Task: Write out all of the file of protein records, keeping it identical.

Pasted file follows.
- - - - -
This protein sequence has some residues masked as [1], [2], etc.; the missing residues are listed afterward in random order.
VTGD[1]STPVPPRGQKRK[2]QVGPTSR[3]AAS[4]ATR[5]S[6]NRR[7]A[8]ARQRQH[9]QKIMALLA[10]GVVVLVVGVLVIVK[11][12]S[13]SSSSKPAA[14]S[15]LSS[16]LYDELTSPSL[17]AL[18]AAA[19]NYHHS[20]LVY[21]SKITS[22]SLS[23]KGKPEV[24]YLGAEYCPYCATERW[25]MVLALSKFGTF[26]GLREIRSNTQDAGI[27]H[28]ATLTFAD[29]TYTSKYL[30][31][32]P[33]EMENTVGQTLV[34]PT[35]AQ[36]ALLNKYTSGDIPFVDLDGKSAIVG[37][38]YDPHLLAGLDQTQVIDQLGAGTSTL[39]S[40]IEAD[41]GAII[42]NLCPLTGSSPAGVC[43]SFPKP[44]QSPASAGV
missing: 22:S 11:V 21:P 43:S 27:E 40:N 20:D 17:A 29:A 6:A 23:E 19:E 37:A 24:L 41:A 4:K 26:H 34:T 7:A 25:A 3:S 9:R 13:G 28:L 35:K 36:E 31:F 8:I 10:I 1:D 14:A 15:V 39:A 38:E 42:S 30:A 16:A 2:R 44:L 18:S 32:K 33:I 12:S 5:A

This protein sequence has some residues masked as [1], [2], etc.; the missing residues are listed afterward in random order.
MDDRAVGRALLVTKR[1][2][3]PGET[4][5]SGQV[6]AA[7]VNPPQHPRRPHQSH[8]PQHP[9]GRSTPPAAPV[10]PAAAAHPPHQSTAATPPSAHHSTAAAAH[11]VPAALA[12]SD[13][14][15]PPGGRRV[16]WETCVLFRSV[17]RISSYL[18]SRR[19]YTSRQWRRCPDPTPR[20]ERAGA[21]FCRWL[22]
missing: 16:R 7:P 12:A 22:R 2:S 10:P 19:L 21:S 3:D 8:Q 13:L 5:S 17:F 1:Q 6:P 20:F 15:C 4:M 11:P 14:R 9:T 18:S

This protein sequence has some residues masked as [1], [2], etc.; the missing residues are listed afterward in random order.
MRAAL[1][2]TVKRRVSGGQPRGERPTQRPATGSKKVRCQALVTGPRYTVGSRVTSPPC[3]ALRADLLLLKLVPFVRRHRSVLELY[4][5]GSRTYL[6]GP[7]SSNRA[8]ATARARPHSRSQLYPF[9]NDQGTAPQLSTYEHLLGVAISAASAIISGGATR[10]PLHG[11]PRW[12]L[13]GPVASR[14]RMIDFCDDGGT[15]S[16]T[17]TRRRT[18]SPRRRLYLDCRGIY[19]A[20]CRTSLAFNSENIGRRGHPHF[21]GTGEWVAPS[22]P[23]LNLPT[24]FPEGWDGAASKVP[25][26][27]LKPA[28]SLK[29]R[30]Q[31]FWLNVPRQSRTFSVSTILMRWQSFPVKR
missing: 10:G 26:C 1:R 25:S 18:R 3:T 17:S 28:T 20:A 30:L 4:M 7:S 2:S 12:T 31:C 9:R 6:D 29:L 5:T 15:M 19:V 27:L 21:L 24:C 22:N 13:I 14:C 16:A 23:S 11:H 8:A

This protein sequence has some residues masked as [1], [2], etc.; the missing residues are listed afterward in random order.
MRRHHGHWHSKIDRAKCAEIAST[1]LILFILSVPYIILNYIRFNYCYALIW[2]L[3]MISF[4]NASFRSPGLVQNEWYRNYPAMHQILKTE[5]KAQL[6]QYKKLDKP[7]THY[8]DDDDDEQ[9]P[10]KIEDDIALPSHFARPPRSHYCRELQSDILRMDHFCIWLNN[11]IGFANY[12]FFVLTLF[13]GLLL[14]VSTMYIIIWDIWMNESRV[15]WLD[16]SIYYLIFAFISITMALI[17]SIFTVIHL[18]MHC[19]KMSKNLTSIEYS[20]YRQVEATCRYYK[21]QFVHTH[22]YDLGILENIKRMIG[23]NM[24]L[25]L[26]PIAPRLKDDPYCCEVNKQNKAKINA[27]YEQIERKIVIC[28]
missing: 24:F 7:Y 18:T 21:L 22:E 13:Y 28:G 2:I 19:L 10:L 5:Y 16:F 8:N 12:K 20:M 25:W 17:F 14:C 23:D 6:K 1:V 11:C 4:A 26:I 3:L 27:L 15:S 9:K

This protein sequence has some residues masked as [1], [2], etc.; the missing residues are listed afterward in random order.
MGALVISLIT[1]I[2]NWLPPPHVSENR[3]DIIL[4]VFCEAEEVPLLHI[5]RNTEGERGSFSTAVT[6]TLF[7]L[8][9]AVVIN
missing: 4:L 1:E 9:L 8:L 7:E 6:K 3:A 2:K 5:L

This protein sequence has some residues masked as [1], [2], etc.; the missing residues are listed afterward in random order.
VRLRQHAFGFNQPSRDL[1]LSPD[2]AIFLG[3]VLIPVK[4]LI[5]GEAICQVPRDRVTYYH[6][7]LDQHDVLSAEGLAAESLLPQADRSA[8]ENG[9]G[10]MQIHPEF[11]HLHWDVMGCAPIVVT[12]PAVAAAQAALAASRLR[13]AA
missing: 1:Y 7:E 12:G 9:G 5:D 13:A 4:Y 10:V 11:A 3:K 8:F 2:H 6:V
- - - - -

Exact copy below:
This protein sequence has some residues masked as [1], [2], etc.; the missing residues are listed afterward in random order.
VTGD[1]STPVPPRGQKRK[2]QVGPTSR[3]AAS[4]ATR[5]S[6]NRR[7]A[8]ARQRQH[9]QKIMALLA[10]GVVVLVVGVLVIVK[11][12]S[13]SSSSKPAA[14]S[15]LSS[16]LYDELTSPSL[17]AL[18]AAA[19]NYHHS[20]LVY[21]SKITS[22]SLS[23]KGKPEV[24]YLGAEYCPYCATERW[25]MVLALSKFGTF[26]GLREIRSNTQDAGI[27]H[28]ATLTFAD[29]TYTSKYL[30][31][32]P[33]EMENTVGQTLV[34]PT[35]AQ[36]ALLNKYTSGDIPFVDLDGKSAIVG[37][38]YDPHLLAGLDQTQVIDQLGAGTSTL[39]S[40]IEAD[41]GAII[42]NLCPLTGSSPAGVC[43]SFPKP[44]QSPASAGV
missing: 22:S 11:V 21:P 43:S 27:E 40:N 20:D 17:A 29:A 6:A 23:E 19:E 37:A 24:L 41:A 4:K 26:H 34:T 7:A 25:A 3:S 9:R 13:G 28:L 35:K 36:E 31:F 8:I 10:I 1:D 14:A 15:V 39:A 38:E 42:S 30:A 16:A 2:R 44:L 18:S 32:K 33:I 12:S 5:A

This protein sequence has some residues masked as [1], [2], etc.; the missing residues are listed afterward in random order.
MDDRAVGRALLVTKR[1][2][3]PGET[4][5]SGQV[6]AA[7]VNPPQHPRRPHQSH[8]PQHP[9]GRSTPPAAPV[10]PAAAAHPPHQSTAATPPSAHHSTAAAAH[11]VPAALA[12]SD[13][14][15]PPGGRRV[16]WETCVLFRSV[17]RISSYL[18]SRR[19]YTSRQWRRCPDPTPR[20]ERAGA[21]FCRWL[22]
missing: 16:R 7:P 12:A 22:R 2:S 10:P 19:L 21:S 3:D 8:Q 13:L 5:S 17:F 1:Q 6:P 20:F 15:C 4:M 11:P 14:R 9:T 18:S

This protein sequence has some residues masked as [1], [2], etc.; the missing residues are listed afterward in random order.
MRAAL[1][2]TVKRRVSGGQPRGERPTQRPATGSKKVRCQALVTGPRYTVGSRVTSPPC[3]ALRADLLLLKLVPFVRRHRSVLELY[4][5]GSRTYL[6]GP[7]SSNRA[8]ATARARPHSRSQLYPF[9]NDQGTAPQLSTYEHLLGVAISAASAIISGGATR[10]PLHG[11]PRW[12]L[13]GPVASR[14]RMIDFCDDGGT[15]S[16]T[17]TRRRT[18]SPRRRLYLDCRGIY[19]A[20]CRTSLAFNSENIGRRGHPHF[21]GTGEWVAPS[22]P[23]LNLPT[24]FPEGWDGAASKVP[25][26][27]LKPA[28]SLK[29]R[30]Q[31]FWLNVPRQSRTFSVSTILMRWQSFPVKR
missing: 10:G 26:C 1:R 25:S 18:R 3:T 17:S 28:T 20:A 30:L 4:M 7:S 2:S 12:T 31:C 9:R 6:D 29:L 5:T 15:M 19:V 27:L 21:L 24:C 22:N 13:I 14:C 16:A 23:S 11:H 8:A

This protein sequence has some residues masked as [1], [2], etc.; the missing residues are listed afterward in random order.
MRRHHGHWHSKIDRAKCAEIAST[1]LILFILSVPYIILNYIRFNYCYALIW[2]L[3]MISF[4]NASFRSPGLVQNEWYRNYPAMHQILKTE[5]KAQL[6]QYKKLDKP[7]THY[8]DDDDDEQ[9]P[10]KIEDDIALPSHFARPPRSHYCRELQSDILRMDHFCIWLNN[11]IGFANY[12]FFVLTLF[13]GLLL[14]VSTMYIIIWDIWMNESRV[15]WLD[16]SIYYLIFAFISITMALI[17]SIFTVIHL[18]MHC[19]KMSKNLTSIEYS[20]YRQVEATCRYYK[21]QFVHTH[22]YDLGILENIKRMIG[23]NM[24]L[25]L[26]PIAPRLKDDPYCCEVNKQNKAKINA[27]YEQIERKIVIC[28]
missing: 24:F 7:Y 18:T 21:L 22:E 13:Y 28:G 2:I 19:L 10:L 5:Y 16:F 8:N 12:K 20:M 25:W 17:F 14:C 23:D 6:K 1:V 11:C 4:A 26:I 3:L 27:L 15:S 9:K

This protein sequence has some residues masked as [1], [2], etc.; the missing residues are listed afterward in random order.
MGALVISLIT[1]I[2]NWLPPPHVSENR[3]DIIL[4]VFCEAEEVPLLHI[5]RNTEGERGSFSTAVT[6]TLF[7]L[8][9]AVVIN
missing: 4:L 1:E 9:L 8:L 7:E 6:K 3:A 2:K 5:L

This protein sequence has some residues masked as [1], [2], etc.; the missing residues are listed afterward in random order.
VRLRQHAFGFNQPSRDL[1]LSPD[2]AIFLG[3]VLIPVK[4]LI[5]GEAICQVPRDRVTYYH[6][7]LDQHDVLSAEGLAAESLLPQADRSA[8]ENG[9]G[10]MQIHPEF[11]HLHWDVMGCAPIVVT[12]PAVAAAQAALAASRLR[13]AA
missing: 1:Y 7:E 12:G 9:G 5:D 13:A 4:Y 10:V 11:A 3:K 8:F 2:H 6:V